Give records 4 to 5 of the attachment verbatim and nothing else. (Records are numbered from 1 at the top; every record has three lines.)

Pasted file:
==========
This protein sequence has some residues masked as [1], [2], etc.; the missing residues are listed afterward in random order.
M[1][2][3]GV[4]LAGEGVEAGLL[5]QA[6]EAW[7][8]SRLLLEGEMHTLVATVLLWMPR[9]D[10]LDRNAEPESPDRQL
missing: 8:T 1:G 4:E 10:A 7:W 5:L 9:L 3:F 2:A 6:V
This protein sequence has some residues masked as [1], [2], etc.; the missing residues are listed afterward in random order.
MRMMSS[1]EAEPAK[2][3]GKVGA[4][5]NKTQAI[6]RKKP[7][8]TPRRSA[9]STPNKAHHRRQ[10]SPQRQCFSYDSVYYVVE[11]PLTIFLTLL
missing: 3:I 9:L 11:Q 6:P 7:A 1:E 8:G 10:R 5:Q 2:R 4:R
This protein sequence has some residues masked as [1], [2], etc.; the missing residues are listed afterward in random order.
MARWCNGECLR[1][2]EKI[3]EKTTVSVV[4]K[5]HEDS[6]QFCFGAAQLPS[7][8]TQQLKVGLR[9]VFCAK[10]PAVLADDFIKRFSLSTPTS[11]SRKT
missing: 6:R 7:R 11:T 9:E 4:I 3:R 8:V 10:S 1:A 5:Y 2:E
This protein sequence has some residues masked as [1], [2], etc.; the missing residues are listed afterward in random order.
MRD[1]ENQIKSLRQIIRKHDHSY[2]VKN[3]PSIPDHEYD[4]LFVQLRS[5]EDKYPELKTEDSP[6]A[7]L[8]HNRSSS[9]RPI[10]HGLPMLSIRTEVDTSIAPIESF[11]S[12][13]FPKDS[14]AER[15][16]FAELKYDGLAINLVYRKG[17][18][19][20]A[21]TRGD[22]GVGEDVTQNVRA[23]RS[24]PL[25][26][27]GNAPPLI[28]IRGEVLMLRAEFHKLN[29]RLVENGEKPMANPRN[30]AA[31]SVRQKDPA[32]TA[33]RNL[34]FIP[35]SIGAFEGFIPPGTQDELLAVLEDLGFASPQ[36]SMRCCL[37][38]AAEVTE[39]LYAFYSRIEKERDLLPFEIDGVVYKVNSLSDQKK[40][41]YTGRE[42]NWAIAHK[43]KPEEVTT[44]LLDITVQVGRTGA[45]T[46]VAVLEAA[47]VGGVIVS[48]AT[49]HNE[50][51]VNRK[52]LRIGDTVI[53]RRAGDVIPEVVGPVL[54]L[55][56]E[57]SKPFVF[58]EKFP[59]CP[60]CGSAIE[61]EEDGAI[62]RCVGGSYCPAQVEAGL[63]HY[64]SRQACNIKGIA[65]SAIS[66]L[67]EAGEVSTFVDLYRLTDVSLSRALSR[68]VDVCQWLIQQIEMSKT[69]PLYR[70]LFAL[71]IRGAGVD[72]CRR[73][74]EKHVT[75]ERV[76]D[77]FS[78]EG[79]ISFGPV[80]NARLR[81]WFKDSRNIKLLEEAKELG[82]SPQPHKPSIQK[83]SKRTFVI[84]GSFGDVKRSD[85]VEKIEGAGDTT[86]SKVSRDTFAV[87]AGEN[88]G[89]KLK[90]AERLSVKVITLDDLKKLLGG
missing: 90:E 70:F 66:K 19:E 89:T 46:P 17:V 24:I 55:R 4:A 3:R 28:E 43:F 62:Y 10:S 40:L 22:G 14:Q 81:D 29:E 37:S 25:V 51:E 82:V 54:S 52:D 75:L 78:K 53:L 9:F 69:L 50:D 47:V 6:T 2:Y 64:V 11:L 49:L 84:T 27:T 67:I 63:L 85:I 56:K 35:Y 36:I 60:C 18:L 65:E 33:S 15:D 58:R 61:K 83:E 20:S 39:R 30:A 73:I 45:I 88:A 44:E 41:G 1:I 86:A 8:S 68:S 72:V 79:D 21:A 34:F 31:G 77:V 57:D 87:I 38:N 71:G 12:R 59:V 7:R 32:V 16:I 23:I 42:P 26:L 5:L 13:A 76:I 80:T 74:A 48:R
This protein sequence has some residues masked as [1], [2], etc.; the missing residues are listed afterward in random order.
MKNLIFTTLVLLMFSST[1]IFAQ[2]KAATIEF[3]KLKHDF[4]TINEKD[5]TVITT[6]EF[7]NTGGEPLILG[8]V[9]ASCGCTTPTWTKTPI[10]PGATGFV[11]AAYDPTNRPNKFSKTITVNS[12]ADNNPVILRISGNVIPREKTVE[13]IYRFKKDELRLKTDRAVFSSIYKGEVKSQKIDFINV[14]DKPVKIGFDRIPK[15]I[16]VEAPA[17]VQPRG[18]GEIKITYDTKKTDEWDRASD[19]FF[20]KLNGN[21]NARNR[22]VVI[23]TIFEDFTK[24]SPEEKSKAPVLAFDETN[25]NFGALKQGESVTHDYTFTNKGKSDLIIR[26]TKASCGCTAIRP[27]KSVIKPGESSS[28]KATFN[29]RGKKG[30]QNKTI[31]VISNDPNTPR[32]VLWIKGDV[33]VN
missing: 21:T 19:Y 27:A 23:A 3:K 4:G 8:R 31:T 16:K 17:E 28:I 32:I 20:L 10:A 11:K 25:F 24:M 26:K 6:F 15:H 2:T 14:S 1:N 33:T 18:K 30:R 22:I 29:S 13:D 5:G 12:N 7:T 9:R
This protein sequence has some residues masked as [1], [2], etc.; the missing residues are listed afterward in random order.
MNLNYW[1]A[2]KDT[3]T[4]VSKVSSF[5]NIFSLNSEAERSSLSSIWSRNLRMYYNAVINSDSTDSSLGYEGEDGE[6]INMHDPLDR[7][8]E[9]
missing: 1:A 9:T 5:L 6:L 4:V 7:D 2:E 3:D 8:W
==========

This protein sequence has some residues masked as [1], [2], etc.; the missing residues are listed afterward in random order.
MRD[1]ENQIKSLRQIIRKHDHSY[2]VKN[3]PSIPDHEYD[4]LFVQLRS[5]EDKYPELKTEDSP[6]A[7]L[8]HNRSSS[9]RPI[10]HGLPMLSIRTEVDTSIAPIESF[11]S[12][13]FPKDS[14]AER[15][16]FAELKYDGLAINLVYRKG[17][18][19][20]A[21]TRGD[22]GVGEDVTQNVRA[23]RS[24]PL[25][26][27]GNAPPLI[28]IRGEVLMLRAEFHKLN[29]RLVENGEKPMANPRN[30]AA[31]SVRQKDPA[32]TA[33]RNL[34]FIP[35]SIGAFEGFIPPGTQDELLAVLEDLGFASPQ[36]SMRCCL[37][38]AAEVTE[39]LYAFYSRIEKERDLLPFEIDGVVYKVNSLSDQKK[40][41]YTGRE[42]NWAIAHK[43]KPEEVTT[44]LLDITVQVGRTGA[45]T[46]VAVLEAA[47]VGGVIVS[48]AT[49]HNE[50][51]VNRK[52]LRIGDTVI[53]RRAGDVIPEVVGPVL[54]L[55][56]E[57]SKPFVF[58]EKFP[59]CP[60]CGSAIE[61]EEDGAI[62]RCVGGSYCPAQVEAGL[63]HY[64]SRQACNIKGIA[65]SAIS[66]L[67]EAGEVSTFVDLYRLTDVSLSRALSR[68]VDVCQWLIQQIEMSKT[69]PLYR[70]LFAL[71]IRGAGVD[72]CRR[73][74]EKHVT[75]ERV[76]D[77]FS[78]EG[79]ISFGPV[80]NARLR[81]WFKDSRNIKLLEEAKELG[82]SPQPHKPSIQK[83]SKRTFVI[84]GSFGDVKRSD[85]VEKIEGAGDTT[86]SKVSRDTFAV[87]AGEN[88]G[89]KLK[90]AERLSVKVITLDDLKKLLGG
missing: 90:E 70:F 66:K 19:E 89:T 46:P 17:V 24:I 55:R 4:A 3:R 28:E 43:F 62:Y 10:S 40:L 22:G 14:Q 81:D 29:E 37:S 25:V 51:E 82:V 54:S 52:D 75:L 78:K 53:L 9:F 69:L 50:D 47:V 6:T 2:Y 64:V 11:L 49:L 84:T 27:T 67:I 63:L 85:I 56:K 35:Y 36:I 60:C 18:L 65:E 33:S 15:D 58:R 61:K 83:E 20:S 39:R 30:A 73:I 45:I 88:A 44:E 41:G 1:I 86:A 8:S 68:S 72:V 79:D 21:A 34:F 31:G 77:V 57:D 87:I 38:N 71:G 12:R 59:V 7:R 32:V 16:I 23:I 42:P 26:L 5:L 13:A 76:I 80:T 74:A 48:R
This protein sequence has some residues masked as [1], [2], etc.; the missing residues are listed afterward in random order.
MKNLIFTTLVLLMFSST[1]IFAQ[2]KAATIEF[3]KLKHDF[4]TINEKD[5]TVITT[6]EF[7]NTGGEPLILG[8]V[9]ASCGCTTPTWTKTPI[10]PGATGFV[11]AAYDPTNRPNKFSKTITVNS[12]ADNNPVILRISGNVIPREKTVE[13]IYRFKKDELRLKTDRAVFSSIYKGEVKSQKIDFINV[14]DKPVKIGFDRIPK[15]I[16]VEAPA[17]VQPRG[18]GEIKITYDTKKTDEWDRASD[19]FF[20]KLNGN[21]NARNR[22]VVI[23]TIFEDFTK[24]SPEEKSKAPVLAFDETN[25]NFGALKQGESVTHDYTFTNKGKSDLIIR[26]TKASCGCTAIRP[27]KSVIKPGESSS[28]KATFN[29]RGKKG[30]QNKTI[31]VISNDPNTPR[32]VLWIKGDV[33]VN
missing: 21:T 19:Y 27:A 23:A 3:K 4:G 8:R 31:T 16:K 17:E 28:I 32:I 20:L 10:A 11:K 25:F 24:M 26:K 6:F 15:H 2:T 14:S 1:N 33:T 18:K 30:R 22:I 29:S 13:D 5:G 12:N 7:T 9:R